Everyday when she wakes up it
starts all over again.  When Tayla’s eyes
open she looks at the world with eyes filled with wonder. She follows every movement with the
astuteness of an eagle. Every texture
against her skin brings new delight. Watching
her draws me back into the life of a child.  Why do we loose this wonder? Why do we become so dull and bland?  Why do we become know-it-alls? We live a black-and-white life on a
multi-color canvass. 

 During our vacation we did a lot of
people watching.  There’s something
magical to just watch people’s congregating on a beach.  One afternoon a grandmother played with her
precious grandchild. She picked him up
and lifted him so that he could look at water flowing from a pipe into a little
stream.  The four year old boy was
totally mesmerized. After a few minutes
his sister joined them and the grandmother invited her to join the wonder
party.  She gave the pipe one look,
shrugged as if to say ‘it’s only a pipe’, and walked away. As I watched I wondered when she lost her
fresh eyes. Did she loose it in her
fifth year? Her sixth?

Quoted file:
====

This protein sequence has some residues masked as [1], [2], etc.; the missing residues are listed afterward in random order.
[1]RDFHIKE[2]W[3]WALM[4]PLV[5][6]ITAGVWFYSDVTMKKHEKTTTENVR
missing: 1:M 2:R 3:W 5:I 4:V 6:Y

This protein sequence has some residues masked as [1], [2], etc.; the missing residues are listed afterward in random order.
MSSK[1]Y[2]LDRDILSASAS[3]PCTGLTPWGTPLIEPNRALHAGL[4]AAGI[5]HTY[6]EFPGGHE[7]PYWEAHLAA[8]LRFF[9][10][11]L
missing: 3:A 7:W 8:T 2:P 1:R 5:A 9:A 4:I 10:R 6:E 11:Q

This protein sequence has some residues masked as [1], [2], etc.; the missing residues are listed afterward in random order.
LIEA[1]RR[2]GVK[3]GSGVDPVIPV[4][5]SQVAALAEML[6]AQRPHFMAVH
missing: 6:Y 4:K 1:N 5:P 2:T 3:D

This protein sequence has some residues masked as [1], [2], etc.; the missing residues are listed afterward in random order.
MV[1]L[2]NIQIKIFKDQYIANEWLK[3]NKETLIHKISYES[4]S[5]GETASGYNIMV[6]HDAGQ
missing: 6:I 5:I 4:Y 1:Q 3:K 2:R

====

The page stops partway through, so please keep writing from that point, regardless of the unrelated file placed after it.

These thoughts have percolated in
my mind for the last few days.  Today I met with one of my friends and he
ordered a Fanta to drink.  I asked him if
he still tastes the soft drink. If he
still relishes it with the zest he experienced the first time.  His answer was no. He grew accustomed to it. I think we loose our wonder for a lot of
things and then it gets relegated to the familiar or the functional. When we
eat, we do it to become full.  How life would change if we savored the tastes
in our food again!  When we wonder at the
amazing taste of a watermelon we can put that activity back on the plane it
should be – it is part of our ordinary worship.

 Tayla teaches me to see again – she’s
facilitating a process of reverse atrophy. 

 Two quotes by GK Chesterton addresses
these issues:

“The greatest of all illusions is
the illusion of familiarity”

"It is possible that God says every morning, "do it again" to the sun
and every evening, "do it again" to the moon. It may not be automatic
necessity that makes all daisies alike, it may be that God makes every
daisy separately but has never got tired of making them. It may be that
He has the eternal appetite of infancy: for we have grown old and our
Father has been forever young."